Tis the season for more focus on giving

As we enter peak fundraising season, almost every major retailer is advertising some kind of charitable event or donation incentive to lure the good-spirited consumer. This year, retailers are trying harder than ever to fight the tight economy and do well by doing good.

As we enter peak fundraising season, almost every major retailer is advertising some kind of charitable event or donation incentive to lure the good-spirited consumer. This year, retailers are trying harder than ever to fight the tight economy and do well by doing good.

Canadian Tire is enticing consumers to buy its artificial Christmas trees with the knowledge that for each tree sold, $5 will be donated to the Canadian Tire Foundation for Families, which supports needy families. Although the foundation has been operating for many years, this is the first year that the fund-raising promotion has been the focus of a national TV spot.

‘In previous years we have mentioned the foundation during a spot for Christmas decorations, but never before has it been the heart of the spot as it is this year,’ says Eymbert Vaandering, VP of marketing at Canadian Tire. ‘This year, part of our strategy was to focus on community giving and we wanted to make that clearer in our advertising.’

Tim Hortons, which is well known for its support of good causes, is holding a food drive in Toronto, whereby customers are invited to donate non-perishable food items to the stores, to be distributed to those in need.

‘I don’t think there’s any question that giving positive contributions to the communities where we operate reaps very high returns for the company from a customer loyalty standpoint,’ says Patti Jameson, VP, corporate communications at the TDL Group, (operator of Tim Hortons).

Corus Entertainment has also increased its focus on giving this festive season with the launch of a promotion through two of its Toronto-based radio stations. Mojo Radio and Classic Rock Q107 are asking listeners to call toll-free hotline numbers to pledge donations to buy Mattel toys for terminally ill or underprivileged children. The promotions, Toys for Boys (which is a partnership with Big Brothers of Toronto) and Cares for Kids (organized in conjunction with the United Way of Greater Toronto), run from Nov. 19 to Dec. 16.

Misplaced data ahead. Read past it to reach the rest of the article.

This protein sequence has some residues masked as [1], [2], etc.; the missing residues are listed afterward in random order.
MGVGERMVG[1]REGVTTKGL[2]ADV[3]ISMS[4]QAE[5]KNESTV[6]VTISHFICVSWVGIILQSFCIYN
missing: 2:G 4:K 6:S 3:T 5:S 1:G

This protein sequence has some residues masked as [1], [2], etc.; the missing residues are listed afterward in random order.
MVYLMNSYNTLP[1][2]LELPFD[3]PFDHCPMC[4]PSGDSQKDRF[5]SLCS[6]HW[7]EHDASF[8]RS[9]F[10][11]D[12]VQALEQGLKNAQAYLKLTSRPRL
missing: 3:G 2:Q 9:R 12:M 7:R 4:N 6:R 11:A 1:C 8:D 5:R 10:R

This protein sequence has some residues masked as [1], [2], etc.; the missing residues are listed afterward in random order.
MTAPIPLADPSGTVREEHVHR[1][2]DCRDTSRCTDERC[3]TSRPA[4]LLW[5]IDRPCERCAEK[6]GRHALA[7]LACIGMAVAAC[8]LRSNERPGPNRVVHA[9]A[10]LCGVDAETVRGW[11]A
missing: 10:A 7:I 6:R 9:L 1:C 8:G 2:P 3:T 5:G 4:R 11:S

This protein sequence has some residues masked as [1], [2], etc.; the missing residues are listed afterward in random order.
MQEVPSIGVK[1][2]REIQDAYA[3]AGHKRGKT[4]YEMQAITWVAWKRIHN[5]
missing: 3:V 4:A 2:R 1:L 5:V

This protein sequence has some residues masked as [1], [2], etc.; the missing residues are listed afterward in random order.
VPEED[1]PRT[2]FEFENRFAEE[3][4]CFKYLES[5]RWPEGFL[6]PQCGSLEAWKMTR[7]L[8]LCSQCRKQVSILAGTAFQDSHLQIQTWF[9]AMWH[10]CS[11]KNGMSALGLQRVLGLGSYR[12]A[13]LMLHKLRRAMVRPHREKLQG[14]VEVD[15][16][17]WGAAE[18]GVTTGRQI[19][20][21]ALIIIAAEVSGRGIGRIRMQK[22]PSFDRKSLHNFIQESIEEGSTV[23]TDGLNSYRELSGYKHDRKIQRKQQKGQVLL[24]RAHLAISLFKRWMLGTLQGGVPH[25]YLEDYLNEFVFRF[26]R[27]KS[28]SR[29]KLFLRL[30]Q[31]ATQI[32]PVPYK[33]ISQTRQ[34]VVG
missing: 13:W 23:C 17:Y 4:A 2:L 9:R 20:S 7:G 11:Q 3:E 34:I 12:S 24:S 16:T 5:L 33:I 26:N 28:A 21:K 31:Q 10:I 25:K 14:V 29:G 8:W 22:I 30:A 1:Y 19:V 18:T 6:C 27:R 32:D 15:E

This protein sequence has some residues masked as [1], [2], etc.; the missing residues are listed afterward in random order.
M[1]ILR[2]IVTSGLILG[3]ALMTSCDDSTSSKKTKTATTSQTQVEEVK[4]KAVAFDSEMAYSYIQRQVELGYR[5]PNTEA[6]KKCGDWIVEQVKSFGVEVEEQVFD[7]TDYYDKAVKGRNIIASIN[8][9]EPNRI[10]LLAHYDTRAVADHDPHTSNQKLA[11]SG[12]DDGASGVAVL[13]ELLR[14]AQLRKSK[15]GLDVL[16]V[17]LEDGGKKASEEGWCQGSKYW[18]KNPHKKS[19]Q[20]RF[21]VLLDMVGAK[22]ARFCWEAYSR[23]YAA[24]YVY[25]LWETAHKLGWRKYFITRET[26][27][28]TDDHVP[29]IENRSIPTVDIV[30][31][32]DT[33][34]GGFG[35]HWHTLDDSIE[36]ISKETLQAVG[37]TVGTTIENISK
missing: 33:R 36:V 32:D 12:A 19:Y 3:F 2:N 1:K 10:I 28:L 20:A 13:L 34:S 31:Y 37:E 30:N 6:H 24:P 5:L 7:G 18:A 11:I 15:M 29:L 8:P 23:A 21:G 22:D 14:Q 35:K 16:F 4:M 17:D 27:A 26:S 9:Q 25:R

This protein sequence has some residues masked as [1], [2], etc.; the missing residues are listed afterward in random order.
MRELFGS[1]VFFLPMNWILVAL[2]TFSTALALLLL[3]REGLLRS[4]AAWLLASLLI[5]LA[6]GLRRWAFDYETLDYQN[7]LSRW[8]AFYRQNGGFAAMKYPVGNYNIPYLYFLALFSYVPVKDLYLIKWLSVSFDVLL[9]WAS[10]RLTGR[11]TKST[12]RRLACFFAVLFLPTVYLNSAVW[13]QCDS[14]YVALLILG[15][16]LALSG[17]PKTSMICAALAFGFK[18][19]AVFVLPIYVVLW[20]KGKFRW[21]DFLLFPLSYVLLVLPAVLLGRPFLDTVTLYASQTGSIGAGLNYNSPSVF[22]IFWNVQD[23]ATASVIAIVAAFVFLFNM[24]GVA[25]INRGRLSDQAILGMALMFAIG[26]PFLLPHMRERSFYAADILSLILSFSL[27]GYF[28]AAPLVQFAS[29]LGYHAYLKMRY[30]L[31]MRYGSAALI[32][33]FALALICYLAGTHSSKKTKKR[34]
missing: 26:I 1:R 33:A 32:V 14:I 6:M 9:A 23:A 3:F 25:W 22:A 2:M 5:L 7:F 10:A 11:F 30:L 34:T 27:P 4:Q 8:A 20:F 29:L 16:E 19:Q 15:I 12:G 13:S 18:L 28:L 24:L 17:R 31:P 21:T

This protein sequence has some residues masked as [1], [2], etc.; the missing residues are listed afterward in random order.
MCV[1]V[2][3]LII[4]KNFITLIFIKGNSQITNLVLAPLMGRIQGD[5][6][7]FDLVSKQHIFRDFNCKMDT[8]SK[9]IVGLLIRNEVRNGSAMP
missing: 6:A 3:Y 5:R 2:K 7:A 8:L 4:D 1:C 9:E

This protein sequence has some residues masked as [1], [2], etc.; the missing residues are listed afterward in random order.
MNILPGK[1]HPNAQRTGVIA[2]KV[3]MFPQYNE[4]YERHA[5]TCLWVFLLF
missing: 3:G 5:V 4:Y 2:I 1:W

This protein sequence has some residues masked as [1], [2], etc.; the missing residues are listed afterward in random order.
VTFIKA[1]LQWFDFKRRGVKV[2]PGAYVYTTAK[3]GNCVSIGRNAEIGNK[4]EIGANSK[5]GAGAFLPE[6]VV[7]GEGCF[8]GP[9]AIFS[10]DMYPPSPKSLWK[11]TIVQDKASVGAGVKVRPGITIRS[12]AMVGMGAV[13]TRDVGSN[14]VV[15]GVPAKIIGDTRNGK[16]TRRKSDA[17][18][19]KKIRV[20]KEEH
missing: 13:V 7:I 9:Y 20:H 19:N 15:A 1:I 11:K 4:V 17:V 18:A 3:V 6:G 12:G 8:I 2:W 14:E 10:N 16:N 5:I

While Corus has a history of organizing cause-related promotions, this is the first year that a partnership with Mattel has been forged. Sherry Bent, promotions coordinator for the stations, says that callers are always very generous at Christmas time, but this year, on the back of Sept. 11, there has been a particular demand for an outlet to give something to the community. ‘This year has been over the top, for sure,’ she says.

‘We feel that our listeners appreciate the fact that we are not just entertaining and informing but we are also doing things for the community this Christmas as well.’

Shoppers Drug Mart and the Toronto Maple Leafs have also jumped on the charity bandwagon by continuing their annual calendar campaign. The 2001/2002 calendars are now being sold in Shoppers Drug Mart stores in Ontario, to raise money for various charities. The retailer has pledged to raise at least $50,000 through this year’s initiative.

And CP Rail’s annual Holiday Train will make its third journey from Montreal to Vancouver, collecting food for the Canadian Food Bank. The train decorated with 8,000 lights will make the 6,000-km journey from Dec. 7 – 21, stopping at more than 50 towns and cities. This year, two trains will also operate in the U.S, making a special stop at New York City to honor the victims and heroes of Sept. 11.

For the first time, CPR is promoting the train with radio and PSA spots in some of the markets to be visited by the train. Print ads will also run in local newspapers, as in previous years.

Yet, even in this time of heightened marketing focus on goodwill initiatives, the number of sponsors has declined this year, with Hudson’s Bay Company now being the only major Canadian sponsor. General Electric is sponsoring both the Canadian and U.S. trains. Canadian Tire, which has been a major sponsor in previous years, is involved this year only in providing the lights for the train, as the retailer is focusing its fundraising efforts on its own Foundation for Families.

‘This year, all the companies are trying to save their dollars for things that are most important for them,’ says Lori Crawford, marketing communications manager at CP Rail. ‘They are all concentrating on their own fundraising initiatives.’ She adds that many companies will be making one-off donations, however. Despite the decline in sponsorship, CPR will be putting on a bigger show with more lights than ever and has high hopes of toppings last year’s record of 11 tons of food collected.